I remember, near the end of my first pregnancy, this feeling of anticipation as I looked forward to not only meeting my baby, but also to getting back to feeling like myself .
For the last nine months I had watched my body change as I packed on the pounds and grew a belly, adjusted my diet to include more protein, iron and a daily host of supplements, and switched to an even more limited wardrobe filled with stretchy pants, side-shirred shirts and flat shoes. The thought of wearing normal clothes, eating sushi and being able to sit on the floor and see my feet sounded amazing! I just wanted to go back to feeling normal .
While I did all of those things shortly after my son was born, including fitting back into my old jeans, feeling like myself again took quite a bit longer .
A lot of new moms are eager to know when they will find this magical moment of feeling like themselves . Is it six months, 12 months or two years after giving birth? Having a timeline certainly would have helped me see the light at the end of the tunnel. To know that I only had three more months to go before it would all click would have been just the motivation I needed to keep going. But instead, I found myself in a sometimes dark and gray tunnel moving forward day-by-day starting to question if this was going to be how I would feel indefinitely.
The time frame is different for everyone and depends on so many different factors and circumstances. Things like birth experience, health issues or lack thereof, community and family support, sleep deprivation and a host of other things contribute to an individual mom's experience and when she will start feeling like herself again.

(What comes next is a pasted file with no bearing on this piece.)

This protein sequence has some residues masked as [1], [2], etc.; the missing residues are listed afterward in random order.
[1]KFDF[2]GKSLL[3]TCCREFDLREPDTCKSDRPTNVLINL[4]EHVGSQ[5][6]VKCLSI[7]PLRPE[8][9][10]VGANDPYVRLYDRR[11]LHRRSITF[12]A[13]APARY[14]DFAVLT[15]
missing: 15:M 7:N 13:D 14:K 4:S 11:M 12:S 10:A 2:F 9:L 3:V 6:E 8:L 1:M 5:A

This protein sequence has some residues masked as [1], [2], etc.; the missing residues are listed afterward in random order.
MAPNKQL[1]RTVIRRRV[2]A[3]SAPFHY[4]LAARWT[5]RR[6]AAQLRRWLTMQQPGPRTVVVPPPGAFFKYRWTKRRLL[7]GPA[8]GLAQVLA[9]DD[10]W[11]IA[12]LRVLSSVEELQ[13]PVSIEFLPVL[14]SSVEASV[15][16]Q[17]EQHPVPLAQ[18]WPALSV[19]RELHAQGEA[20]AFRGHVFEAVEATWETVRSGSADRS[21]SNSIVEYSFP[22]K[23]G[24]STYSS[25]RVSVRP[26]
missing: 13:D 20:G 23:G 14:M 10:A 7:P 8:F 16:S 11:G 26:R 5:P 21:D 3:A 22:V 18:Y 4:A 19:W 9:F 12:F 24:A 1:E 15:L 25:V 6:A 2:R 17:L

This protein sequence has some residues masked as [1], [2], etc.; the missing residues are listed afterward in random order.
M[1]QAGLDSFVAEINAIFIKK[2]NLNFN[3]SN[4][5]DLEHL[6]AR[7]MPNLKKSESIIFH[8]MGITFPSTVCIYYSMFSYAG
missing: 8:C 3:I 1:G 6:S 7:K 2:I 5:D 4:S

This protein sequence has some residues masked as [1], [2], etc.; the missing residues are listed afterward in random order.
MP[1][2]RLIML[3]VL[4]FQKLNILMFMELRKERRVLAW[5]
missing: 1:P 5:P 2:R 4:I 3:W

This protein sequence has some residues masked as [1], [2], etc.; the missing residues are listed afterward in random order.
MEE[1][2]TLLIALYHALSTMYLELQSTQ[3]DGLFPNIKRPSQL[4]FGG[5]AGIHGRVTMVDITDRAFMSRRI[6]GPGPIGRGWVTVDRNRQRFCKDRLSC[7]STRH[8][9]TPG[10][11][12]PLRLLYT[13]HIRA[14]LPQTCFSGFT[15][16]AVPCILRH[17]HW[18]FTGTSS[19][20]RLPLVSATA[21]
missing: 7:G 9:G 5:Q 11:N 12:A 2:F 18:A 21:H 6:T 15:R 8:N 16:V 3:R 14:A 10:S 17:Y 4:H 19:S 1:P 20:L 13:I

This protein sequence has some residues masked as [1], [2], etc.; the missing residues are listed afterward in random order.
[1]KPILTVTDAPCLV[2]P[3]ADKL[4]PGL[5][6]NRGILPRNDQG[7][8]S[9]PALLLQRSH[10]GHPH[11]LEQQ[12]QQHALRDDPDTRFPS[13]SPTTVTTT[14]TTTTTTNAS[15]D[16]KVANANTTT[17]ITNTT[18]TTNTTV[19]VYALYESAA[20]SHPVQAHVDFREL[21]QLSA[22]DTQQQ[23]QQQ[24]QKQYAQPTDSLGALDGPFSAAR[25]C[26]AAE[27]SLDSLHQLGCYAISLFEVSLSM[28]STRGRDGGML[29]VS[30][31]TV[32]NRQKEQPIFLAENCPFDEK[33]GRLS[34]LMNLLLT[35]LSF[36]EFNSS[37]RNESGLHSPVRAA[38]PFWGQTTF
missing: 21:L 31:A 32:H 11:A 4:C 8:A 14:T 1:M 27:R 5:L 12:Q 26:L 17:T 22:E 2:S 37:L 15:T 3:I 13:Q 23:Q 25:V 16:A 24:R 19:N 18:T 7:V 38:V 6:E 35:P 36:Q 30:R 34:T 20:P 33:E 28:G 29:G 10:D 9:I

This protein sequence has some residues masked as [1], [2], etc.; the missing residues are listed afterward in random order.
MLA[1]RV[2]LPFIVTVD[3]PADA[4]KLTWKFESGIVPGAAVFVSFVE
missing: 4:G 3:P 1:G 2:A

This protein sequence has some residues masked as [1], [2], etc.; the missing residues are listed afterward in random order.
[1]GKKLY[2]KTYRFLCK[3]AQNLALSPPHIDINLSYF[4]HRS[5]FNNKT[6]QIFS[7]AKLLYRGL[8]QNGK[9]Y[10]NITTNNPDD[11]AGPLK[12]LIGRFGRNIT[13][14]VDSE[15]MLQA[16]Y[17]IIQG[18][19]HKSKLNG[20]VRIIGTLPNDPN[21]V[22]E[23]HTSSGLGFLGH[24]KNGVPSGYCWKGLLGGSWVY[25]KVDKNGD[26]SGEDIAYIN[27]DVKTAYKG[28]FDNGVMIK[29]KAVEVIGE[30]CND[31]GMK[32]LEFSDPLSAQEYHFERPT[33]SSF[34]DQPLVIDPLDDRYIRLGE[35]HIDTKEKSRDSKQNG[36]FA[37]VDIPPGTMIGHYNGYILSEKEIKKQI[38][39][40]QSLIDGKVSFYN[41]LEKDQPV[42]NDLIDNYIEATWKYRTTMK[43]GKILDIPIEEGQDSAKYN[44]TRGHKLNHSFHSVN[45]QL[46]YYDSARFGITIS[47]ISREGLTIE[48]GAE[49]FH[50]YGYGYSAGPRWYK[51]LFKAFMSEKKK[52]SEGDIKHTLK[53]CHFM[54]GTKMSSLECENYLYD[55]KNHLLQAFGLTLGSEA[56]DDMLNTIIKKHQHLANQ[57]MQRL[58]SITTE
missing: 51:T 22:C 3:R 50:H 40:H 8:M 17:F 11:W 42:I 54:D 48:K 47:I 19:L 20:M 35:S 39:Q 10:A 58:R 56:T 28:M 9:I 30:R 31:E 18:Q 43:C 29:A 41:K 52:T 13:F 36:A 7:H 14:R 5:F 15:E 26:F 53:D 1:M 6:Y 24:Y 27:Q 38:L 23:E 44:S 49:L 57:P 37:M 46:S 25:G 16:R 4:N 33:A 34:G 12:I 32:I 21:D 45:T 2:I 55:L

The truth is, your definition of "myself" will change during this time.
Even if you get back to your old activities , your work, your general daily routine, you've now added a huge responsibility to your life—that of being a mom. For better or worse that changes you, and assuming or looking forward to getting back to someone who no longer exists will likely lead to disappointment.
Instead, try to focus on returning to a place of acceptance and confidence in who you are now. It is likely those feelings that you remember and think of when you think of feeling like yourself.
What you can do now
If you're in that early stage of motherhood, wondering how long you will be living in this gray and murky space between your old self and your new self, there are a few things you can do to start taking steps forward today.
One exercise I like to recommend to new moms, particularly if you are a visual person, is to create a Venn diagram.
- On the left side of your diagram, list out the activities, traits and feelings that you loved about your pre-mom-self.
- On the right side of your diagram, list out the activities, traits and feelings that you recognize in yourself as a new mom.
- Now, look for any areas where you see overlap, or more importantly, where you can CREATE overlap and jot those down in the center.
Having trouble finding the overlap? See if my own personal diagram helps inspire some ideas.
It's just one step in the journey to your new normal, but articulating those thoughts and getting them down on paper is a great way to bring them to the surface and commit to taking some action. You will find yourself slowly but surely. And I hope that the person you find is even better than the one you so fondly remember.